PS 599 --- Fall 2004
This is the website for Statistical Methods in Political Research, which is this introductory course in applied statistics for graduate students in the Political Science department of the University of Michigan.
Section webpage TBA.
Readings that are not online are available for
you to copy on the door of CPS 4253 or on CTools .
An example of how a confidence interval is the acceptance region of a set of null hypothesis
tests is shown in this pdf . If you want to play
with this yourself, you can download the Sweave file here .
Links on Scientific Computing
Code from the Handouts
R-code for the handout on the Weak Law of Large Numbers and the Central Limit Theorem here
- UCLA has a very nice set of notes and links
- The R manuals and help pages are here
- More documents about learning R here
- Robert Anderson's ICPSR course page with great lectures using R is here
- Julian Faraway's great book on using R is here
- Mahmood Arai's "Brief Guide to R for Beginners in Econometrics" here
- UCLA has a very nice set of notes and links here
- For a basic book to get started:
Helmut Kopka and Patrick Daly. 2004. Guide to LaTeX, Fourth Edition.
- For a more advanced reference guide:
Frank Mittelbach, Michel Goossens, Johannes Braams, David Carlisle,
Chris Rowley. 2004. LaTeX Companion, Second Edition.
Readings and Supplementary Materials
Achen, Chris. 2002. ``TOWARD A
NEW POLITICAL METHODOLOGY: Microfoundations and ART
Review of Political Science
. Volume 5, Page 423-450, Jun 2002
King, Gary. ``How Not to Lie With
Statistics: Avoiding Common Mistakes in Quantitative Political
''. American Journal of Political Science
Vol. 30, No. 3 (August, 1986): Pp. 666-687.
Cohen, Jacob. 1994. `` The Earth is Round (p<.05)
'' American Psychologist
, 49:12, 997-1003.
This is a nice page tthat summarizes and also provides cites to the canonical texts.
Lots of examples of data visualization: here .
Resampling and the Bootstrap
Bob Stine's lectures for his mini-course on the bootstrap are here
A great book on the topic, Bootstrap Methods and Their
by A.C. Davison and D.V. Hinkley.
And, of course, An Introduction to the Bootstrap
Some articles by Bradley Efron
Computers and the Theory of Statistics: Thinking the
Bradley Efron. SIAM Review, Vol. 21, No. 4. (Oct.,
1979), pp. 460-480.
This is a survey article concerning recent advances in certain
areas of statistical theory, written for a mathematical audience
with no background in statistics. The topics are chosen to
illustrate a special point: how the advent of the high-speed
computer has affected the development of statistical theory. The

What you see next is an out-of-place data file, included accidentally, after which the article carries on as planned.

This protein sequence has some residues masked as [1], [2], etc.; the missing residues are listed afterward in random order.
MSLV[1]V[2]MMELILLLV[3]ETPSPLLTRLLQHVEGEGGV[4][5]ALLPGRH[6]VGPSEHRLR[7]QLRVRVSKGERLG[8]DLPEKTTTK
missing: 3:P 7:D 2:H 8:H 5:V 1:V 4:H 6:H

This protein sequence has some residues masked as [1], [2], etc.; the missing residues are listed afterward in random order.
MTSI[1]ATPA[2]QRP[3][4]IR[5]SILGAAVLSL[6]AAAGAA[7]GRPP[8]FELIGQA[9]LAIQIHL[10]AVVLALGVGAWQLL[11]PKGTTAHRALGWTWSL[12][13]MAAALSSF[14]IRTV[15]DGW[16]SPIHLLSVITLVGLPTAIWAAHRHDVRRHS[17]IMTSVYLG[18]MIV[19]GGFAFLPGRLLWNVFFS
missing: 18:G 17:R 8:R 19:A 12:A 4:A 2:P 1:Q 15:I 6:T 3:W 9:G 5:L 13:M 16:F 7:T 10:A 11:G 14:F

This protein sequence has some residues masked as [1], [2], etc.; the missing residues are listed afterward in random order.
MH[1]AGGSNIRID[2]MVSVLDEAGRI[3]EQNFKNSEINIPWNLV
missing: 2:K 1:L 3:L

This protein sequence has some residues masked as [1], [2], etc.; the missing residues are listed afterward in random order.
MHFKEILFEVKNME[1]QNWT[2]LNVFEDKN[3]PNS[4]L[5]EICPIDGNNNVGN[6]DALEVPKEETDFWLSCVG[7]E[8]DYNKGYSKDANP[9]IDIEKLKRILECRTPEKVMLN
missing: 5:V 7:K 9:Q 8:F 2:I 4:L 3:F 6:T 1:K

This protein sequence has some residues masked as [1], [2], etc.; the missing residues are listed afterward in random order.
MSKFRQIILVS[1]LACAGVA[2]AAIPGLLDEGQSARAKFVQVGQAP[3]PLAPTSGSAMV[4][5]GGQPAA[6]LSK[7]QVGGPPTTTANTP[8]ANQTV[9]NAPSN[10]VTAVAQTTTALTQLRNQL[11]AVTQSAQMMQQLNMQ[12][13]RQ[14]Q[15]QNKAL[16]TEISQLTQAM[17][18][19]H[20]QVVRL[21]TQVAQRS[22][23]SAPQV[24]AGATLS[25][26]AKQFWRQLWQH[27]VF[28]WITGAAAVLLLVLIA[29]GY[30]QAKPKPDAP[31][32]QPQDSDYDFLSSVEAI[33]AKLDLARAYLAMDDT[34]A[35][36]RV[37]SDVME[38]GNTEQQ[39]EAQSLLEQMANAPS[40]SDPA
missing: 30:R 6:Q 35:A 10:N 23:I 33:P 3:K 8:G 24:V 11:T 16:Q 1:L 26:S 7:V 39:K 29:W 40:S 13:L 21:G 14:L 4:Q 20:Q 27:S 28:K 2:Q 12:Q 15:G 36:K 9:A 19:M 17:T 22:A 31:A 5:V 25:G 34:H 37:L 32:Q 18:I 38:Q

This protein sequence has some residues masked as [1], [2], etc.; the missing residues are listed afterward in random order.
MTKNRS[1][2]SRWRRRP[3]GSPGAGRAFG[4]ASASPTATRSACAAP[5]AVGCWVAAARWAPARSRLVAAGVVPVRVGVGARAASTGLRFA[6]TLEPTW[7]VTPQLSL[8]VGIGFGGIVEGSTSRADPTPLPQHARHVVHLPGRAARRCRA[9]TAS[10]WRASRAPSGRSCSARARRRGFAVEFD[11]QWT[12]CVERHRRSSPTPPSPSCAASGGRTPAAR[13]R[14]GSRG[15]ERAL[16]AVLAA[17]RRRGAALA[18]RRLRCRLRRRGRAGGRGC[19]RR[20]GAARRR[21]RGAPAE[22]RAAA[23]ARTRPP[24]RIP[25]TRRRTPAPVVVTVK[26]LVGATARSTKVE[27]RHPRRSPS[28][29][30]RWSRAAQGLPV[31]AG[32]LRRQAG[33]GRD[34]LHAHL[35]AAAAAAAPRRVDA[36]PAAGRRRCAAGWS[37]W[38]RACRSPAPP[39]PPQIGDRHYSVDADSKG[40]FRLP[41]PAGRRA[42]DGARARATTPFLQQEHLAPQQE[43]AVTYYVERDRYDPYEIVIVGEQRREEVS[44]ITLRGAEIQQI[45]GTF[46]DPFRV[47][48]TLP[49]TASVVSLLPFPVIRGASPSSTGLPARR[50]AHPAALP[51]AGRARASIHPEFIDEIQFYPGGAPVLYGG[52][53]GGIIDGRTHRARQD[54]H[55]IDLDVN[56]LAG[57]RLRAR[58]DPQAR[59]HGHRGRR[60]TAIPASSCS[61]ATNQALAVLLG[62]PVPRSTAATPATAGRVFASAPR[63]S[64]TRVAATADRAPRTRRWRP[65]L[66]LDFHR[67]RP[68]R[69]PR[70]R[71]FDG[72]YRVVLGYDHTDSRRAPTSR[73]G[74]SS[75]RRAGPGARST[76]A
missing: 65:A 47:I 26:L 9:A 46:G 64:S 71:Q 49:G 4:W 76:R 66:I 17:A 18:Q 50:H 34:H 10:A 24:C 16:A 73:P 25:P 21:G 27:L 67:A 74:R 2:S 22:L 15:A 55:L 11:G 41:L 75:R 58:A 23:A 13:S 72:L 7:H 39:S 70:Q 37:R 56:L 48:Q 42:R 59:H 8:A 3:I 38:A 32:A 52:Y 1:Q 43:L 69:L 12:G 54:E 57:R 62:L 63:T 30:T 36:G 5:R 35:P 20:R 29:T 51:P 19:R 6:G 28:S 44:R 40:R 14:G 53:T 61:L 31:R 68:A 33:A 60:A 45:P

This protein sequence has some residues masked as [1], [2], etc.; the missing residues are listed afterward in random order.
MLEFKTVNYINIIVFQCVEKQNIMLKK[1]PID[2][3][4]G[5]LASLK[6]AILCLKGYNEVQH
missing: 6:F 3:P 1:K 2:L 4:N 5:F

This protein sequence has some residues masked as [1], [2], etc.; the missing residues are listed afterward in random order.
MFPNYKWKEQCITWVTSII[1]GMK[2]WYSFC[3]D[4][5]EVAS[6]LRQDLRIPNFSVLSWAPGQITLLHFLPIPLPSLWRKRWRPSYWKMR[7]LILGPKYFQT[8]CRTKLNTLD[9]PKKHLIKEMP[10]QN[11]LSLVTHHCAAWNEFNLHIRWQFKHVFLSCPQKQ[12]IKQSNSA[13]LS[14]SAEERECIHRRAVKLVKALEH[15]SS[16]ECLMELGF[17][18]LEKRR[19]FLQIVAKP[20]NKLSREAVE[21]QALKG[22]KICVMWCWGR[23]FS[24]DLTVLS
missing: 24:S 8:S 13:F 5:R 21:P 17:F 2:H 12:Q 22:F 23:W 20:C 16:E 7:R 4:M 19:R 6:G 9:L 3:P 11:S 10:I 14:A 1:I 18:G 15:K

topics discussed include nonparametric methods, the jackknife, the
bootstrap, cross-validation, error-rate estimation in discriminant
analysis, robust estimation, the influence function, censored
data, the EM algorithm, and Cox's likelihood function. The
exposition is mainly by example, with only a little offered in the
way of theoretical development.
A Leisurely Look at the Bootstrap, the Jackknife, and
Bradley Efron; Gail Gong. The American
Statistician, Vol. 37, No. 1. (Feb., 1983), pp. 36-48.
This is an invited expository article for The American
Statistician. It reviews the nonparametric estimation of
statistical error, mainly the bias and standard error of an
estimator, or the error rate of a prediction rule. The
presentation is written at a relaxed mathematical level, omitting
most proofs, regularity conditions, and technical details.
Interpretations of Probability
in the Foundations of Statistics
Bradley Efron. The American
Mathematical Monthly, Vol. 85, No. 4. (Apr., 1978), pp. 231-246.
Isn't Everyone a Bayesian?
B. Efron The American Statistician,
Vol. 40, No. 1. (Feb., 1986), pp. 1-5.
Originally a talk delivered at a conference on Bayesian statistics,
this article attempts to answer the following question: why is most
scientific data analysis carried out in a non-Bayesian framework? The
argument consists mainly of some practical examples of data analysis,
in which the Bayesian approach is difficult but Fisherian/frequentist
solutions are relatively easy. There is a brief discussion of
objectivity in statistical analyses and of the difficulties of
achieving objectivity within a Bayesian framework. The article ends
with a list of practical advantages of Fisherian/frequentist methods,
which so far seem to have outweighed the philosophical superiority of